All posts by Glen Gower

Court upholds fine, orders rehabilitation of Rothbourne Road wetland

A provincial court has ordered a company and its director to rehabilitate a provincially significant wetland on Rothbourne Road that they damaged over five years ago.

On Thursday, Justice Diane M. Lahaie of the Ontario Court of Justice in Ottawa upheld an appeal initiated by the Mississippi Valley Conservation Authority (MCVA), and issued a court order to a numbered company, 1634088 Ontario Inc., and its director, Rodolfo Mion, to rehabilitate and restore the wetland on Rothbourne Road near Highway 7.

Essentially, the judge ruled that the original $7,500 fine imposed wasn’t much of a punishment (or a deterrent) for bulldozing a wetland to create developable land.

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A pair of Jane’s Walks planned for Stittsville on May 6

(PHOTO: Jane’s Walk 2016 on Stittsville Main Street. Photo by Barry Gray.)

Two Jane’s Walks are planned for Stittsville on Saturday, May 6. One is focused on the W.J. Bell Rotary Peace Park, and the other is a walk along the central part of Stittsville Main Street. Continue reading


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“MY CARP RUNNETH OVER”: Pathway flooding is perfectly normal, says City

Carp River, April 8, 2017. The Arcadia neighbourhood is in the background.

(Thanks Karen for the headline pun.)

The mighty Carp River overflowed its banks during the first week of April, covering the adjacent floodplain and recreation paths with water.  Officials say that’s completely normal.

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NOTEBOOK: Congestion pricing, cell phone tower, patio season

CONGESTION PRICING BACK ON THE RADAR
Looks like the debate over “congestion pricing” might be coming to City Hall in the near future. That’s the idea of using financial incentives (or disincentives) to decrease car use and increase transit ridership, particularly from the suburbs of Ottawa into the downtown core.

The four downtown councillors – Chernushenko, Leiper, McKenney and Nussbaum – commissioned a study that was presented at a symposium last week.

The study looks at the potential effects of four pricing models: highway tolls, “cordon” charges (a toll to enter downtown), parking rate changes and a gas tax increase. The authors conclude that raising the cost of parking downtown would be the most cost-effective tool: “The report concludes that while a cordon charge to enter the Ottawa central area could be more effective at accomplishing the stated objectives, the implementation costs given today’s technology would make it impractical. Tolling the highways was evaluated to be less effective given the possibility of leakage onto parallel arterial roads and the inability to address north-south traffic. The study notes important jurisdictional and other challenges regarding the feasibility of raising the gas tax and concludes that focussing on parking charges would be more useful in addressing congestion and increasing transit ridership. Although high occupancy toll (HOT) lanes were not examined in detail, the report suggests their feasibility could increase in light of provincial highway expansion plans.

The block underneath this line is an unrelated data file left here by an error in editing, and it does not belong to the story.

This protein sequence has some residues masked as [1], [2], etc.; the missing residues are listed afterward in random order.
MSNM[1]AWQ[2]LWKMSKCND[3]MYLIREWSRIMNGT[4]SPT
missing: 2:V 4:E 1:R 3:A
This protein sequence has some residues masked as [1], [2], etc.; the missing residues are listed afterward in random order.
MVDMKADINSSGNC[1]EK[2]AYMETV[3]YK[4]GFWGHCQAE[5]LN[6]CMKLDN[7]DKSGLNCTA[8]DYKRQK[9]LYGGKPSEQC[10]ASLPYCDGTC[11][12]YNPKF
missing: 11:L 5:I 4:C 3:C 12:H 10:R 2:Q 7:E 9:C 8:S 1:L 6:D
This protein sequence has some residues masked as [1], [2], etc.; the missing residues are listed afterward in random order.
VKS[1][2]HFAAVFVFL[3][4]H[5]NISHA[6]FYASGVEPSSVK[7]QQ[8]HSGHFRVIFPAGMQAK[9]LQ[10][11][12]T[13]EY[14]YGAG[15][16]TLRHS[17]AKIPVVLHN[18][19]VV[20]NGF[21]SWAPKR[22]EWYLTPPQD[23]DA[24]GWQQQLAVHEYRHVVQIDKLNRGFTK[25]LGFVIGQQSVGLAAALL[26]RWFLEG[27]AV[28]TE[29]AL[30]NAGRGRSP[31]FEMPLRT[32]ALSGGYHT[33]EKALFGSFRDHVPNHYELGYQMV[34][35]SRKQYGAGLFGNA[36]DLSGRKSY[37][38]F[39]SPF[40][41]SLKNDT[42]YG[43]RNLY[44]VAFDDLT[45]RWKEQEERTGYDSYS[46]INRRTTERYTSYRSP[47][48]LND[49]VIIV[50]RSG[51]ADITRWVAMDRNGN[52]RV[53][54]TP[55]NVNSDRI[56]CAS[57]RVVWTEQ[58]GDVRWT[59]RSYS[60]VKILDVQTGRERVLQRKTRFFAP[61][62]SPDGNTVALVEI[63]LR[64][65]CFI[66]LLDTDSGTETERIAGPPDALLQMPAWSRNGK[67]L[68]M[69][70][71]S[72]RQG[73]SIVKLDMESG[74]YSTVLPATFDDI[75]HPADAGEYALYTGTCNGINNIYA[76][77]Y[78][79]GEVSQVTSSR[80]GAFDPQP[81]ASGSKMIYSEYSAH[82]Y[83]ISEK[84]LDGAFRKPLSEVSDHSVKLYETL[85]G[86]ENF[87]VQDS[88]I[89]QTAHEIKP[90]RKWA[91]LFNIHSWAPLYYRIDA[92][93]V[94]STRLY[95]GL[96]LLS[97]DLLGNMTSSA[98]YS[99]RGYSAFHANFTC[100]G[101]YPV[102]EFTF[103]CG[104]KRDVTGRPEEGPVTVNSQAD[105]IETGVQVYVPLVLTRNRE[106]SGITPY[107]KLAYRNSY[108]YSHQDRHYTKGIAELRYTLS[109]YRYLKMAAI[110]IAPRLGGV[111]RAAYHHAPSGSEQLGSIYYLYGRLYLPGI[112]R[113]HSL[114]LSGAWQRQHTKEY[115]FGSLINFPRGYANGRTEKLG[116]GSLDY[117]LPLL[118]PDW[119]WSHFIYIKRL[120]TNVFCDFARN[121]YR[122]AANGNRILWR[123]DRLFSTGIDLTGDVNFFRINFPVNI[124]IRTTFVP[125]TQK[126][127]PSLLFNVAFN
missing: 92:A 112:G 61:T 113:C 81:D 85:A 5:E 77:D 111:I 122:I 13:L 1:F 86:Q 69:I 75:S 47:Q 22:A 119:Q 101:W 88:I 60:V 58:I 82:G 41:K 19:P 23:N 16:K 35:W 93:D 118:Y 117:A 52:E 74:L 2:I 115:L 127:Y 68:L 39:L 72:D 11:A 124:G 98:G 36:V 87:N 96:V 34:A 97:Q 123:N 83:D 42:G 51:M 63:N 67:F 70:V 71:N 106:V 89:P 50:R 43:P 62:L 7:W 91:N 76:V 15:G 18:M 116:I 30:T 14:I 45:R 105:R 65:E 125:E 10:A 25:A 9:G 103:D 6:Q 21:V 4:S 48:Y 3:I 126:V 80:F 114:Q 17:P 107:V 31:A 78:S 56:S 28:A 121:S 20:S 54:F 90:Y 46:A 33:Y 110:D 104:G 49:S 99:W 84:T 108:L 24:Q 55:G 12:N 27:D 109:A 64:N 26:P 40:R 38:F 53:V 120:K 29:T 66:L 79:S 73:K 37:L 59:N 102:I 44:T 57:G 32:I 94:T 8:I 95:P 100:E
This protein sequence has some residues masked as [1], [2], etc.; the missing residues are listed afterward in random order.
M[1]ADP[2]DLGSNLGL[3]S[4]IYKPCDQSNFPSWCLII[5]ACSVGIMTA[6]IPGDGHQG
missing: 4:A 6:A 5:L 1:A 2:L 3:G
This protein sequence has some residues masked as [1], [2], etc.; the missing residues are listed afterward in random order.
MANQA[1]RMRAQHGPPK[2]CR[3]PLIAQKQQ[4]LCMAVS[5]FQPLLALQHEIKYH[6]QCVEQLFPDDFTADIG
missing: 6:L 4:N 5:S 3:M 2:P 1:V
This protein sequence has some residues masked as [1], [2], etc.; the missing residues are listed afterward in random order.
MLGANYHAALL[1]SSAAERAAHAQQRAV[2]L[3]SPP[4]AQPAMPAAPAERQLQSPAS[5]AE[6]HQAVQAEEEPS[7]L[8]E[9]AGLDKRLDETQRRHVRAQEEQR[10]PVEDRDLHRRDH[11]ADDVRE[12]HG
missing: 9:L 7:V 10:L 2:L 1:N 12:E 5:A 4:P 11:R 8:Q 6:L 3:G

“Managing congestion using pricing tools is increasingly recognized by cities worldwide as a way to increase transit ridership, lower greenhouse gas emissions, improve air quality and address commuting frustration” says Chernushenko. “Our goal in commissioning this research and analysis from CPCS is to contribute to an ongoing conversation about how to best to encourage sustainable transportation and support our significant investment in LRT. This is a very important discussion for Ottawa to have.”

There are no immediate plans to move forward on any recommendations in the study, but it’s a debate that Stittsville commuters will want to keep an eye on in the months to come.

You can read the report here…

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CELL TOWER PROPOSED FOR IBER
Via Councillor Qadri: “Shared Network Canada (SNC) is proposing a 50m tri-pole communication tower to be constructed at 145 Iber Rd. The tower will be used to offer space to multiple cellular carriers to enhance and support their networks. A small fenced area with a walk-in cabinet will be constructed at the base of the installation. A public meeting will be held at the Main Hall of the Goulbourn Recreational Complex (1500 Shea Rd) on Wednesday, April 12th to help answer resident questions and concerns regarding the project.” There’s more info about the meeting here…

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590 HAZELDEAN ROAD ZONING
On April 11, the City’s planning committee will be considering a zoning bylaw amendment for 590 Hazeldean Road.  Currently zoned as agricultural land, the proposed change would allow for a residential development with parks, a school and commercial areas.  The initial consultation for the zoning change happened way back in late 2013 / early 2014, but the item is only now coming in front of councillors.